BCTF president Jim Iker and Education Minister Peter Fassbender hold duelling news conferences

B.C. Teachers' Federation president Jim Iker says his union has put forward a "fair and reasonable framework for a deal that would see improved learning conditions for our students on the first school day in September".

"However, two more days of bargaining have gone by with no progress or counter-offers from government and BCPSEA [B.C. Public School Employers' Association]," Iker said at a news conference this afternoon. "British Columbians expect their government to be reasonable and to be flexible. But we haven't seen any will from government on the key issues around the learning conditions of our students."

As a result, Iker has called on Premier Christy Clark to agree to the appointment of a mediator.

Iker's statement came not long after Education Minister Peter Fassbender spoke at a morning news conference in which he claimed that the employer had "tabled an affordable, creative, and comprehensive package to end the stalemate, get kids back in school, and create long-term stability for parents, students, and teachers."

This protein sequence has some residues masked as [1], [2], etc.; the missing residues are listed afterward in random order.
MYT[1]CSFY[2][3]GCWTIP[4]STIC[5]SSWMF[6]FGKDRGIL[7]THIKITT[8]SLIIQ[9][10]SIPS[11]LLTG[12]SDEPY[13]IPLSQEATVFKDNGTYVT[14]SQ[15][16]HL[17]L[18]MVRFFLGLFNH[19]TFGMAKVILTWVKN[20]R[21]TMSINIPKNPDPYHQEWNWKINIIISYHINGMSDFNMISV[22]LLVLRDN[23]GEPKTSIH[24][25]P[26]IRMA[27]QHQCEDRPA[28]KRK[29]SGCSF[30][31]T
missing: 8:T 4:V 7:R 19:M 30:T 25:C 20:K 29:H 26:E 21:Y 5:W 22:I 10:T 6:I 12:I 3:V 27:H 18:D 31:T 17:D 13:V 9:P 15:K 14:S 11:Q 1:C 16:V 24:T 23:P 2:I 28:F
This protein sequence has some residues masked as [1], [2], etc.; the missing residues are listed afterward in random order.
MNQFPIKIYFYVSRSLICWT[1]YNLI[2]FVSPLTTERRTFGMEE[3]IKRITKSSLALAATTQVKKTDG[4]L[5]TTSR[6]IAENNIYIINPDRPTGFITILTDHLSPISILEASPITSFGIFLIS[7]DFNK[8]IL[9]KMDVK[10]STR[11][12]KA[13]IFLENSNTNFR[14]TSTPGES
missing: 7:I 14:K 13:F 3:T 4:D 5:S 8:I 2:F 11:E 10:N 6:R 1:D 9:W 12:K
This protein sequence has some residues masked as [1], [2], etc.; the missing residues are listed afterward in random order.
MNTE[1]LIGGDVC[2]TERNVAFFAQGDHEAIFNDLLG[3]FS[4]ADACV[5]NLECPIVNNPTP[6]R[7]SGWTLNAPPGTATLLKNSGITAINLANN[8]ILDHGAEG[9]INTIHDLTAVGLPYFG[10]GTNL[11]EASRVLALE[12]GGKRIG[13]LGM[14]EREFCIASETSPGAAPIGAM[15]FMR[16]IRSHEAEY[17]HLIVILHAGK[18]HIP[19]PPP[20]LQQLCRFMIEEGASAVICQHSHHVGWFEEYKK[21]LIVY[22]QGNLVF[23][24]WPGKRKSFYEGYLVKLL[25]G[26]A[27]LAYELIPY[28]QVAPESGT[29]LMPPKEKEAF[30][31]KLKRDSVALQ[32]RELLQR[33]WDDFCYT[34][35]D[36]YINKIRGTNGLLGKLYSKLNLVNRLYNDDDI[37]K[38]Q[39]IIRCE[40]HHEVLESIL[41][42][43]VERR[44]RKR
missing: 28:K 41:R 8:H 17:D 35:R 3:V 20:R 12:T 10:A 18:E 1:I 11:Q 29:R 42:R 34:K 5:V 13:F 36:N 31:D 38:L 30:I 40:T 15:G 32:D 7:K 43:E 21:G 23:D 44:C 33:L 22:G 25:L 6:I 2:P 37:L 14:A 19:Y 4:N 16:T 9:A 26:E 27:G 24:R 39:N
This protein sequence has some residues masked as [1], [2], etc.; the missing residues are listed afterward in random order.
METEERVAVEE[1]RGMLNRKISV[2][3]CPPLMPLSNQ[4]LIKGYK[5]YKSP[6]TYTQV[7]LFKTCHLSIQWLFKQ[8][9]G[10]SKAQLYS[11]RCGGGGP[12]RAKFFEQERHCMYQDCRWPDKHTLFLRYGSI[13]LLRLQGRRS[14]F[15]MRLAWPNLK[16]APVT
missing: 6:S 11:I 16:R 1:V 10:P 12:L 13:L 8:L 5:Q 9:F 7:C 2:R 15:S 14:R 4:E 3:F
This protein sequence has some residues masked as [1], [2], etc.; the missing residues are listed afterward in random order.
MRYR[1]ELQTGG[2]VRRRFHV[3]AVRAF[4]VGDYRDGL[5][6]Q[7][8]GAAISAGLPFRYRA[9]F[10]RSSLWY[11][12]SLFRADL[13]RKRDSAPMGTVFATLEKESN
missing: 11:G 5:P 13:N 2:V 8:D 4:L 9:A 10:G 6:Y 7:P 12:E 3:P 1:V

The two news conferences didn't resolve the full-scale teachers strike, which is in its third day.

The BCTF is seeding a five-year contract with an eight percent salary increase and signing bonus.

The union is also seeking a $225-million "annual workload fund to address issues of class size, class composition, and staffing ratios as an interim measure" until a B.C. government appeal is heard of a recent B.C. Supreme Court ruling.

In that ruling, Justice Susan Griffin concluded that the government tried to provoke a teachers strike.

The BCPSEA claims that the BCTF's demands amount to a 14.5 percent increase in total compensation over five years, which is well above public-sector collective agreements to date.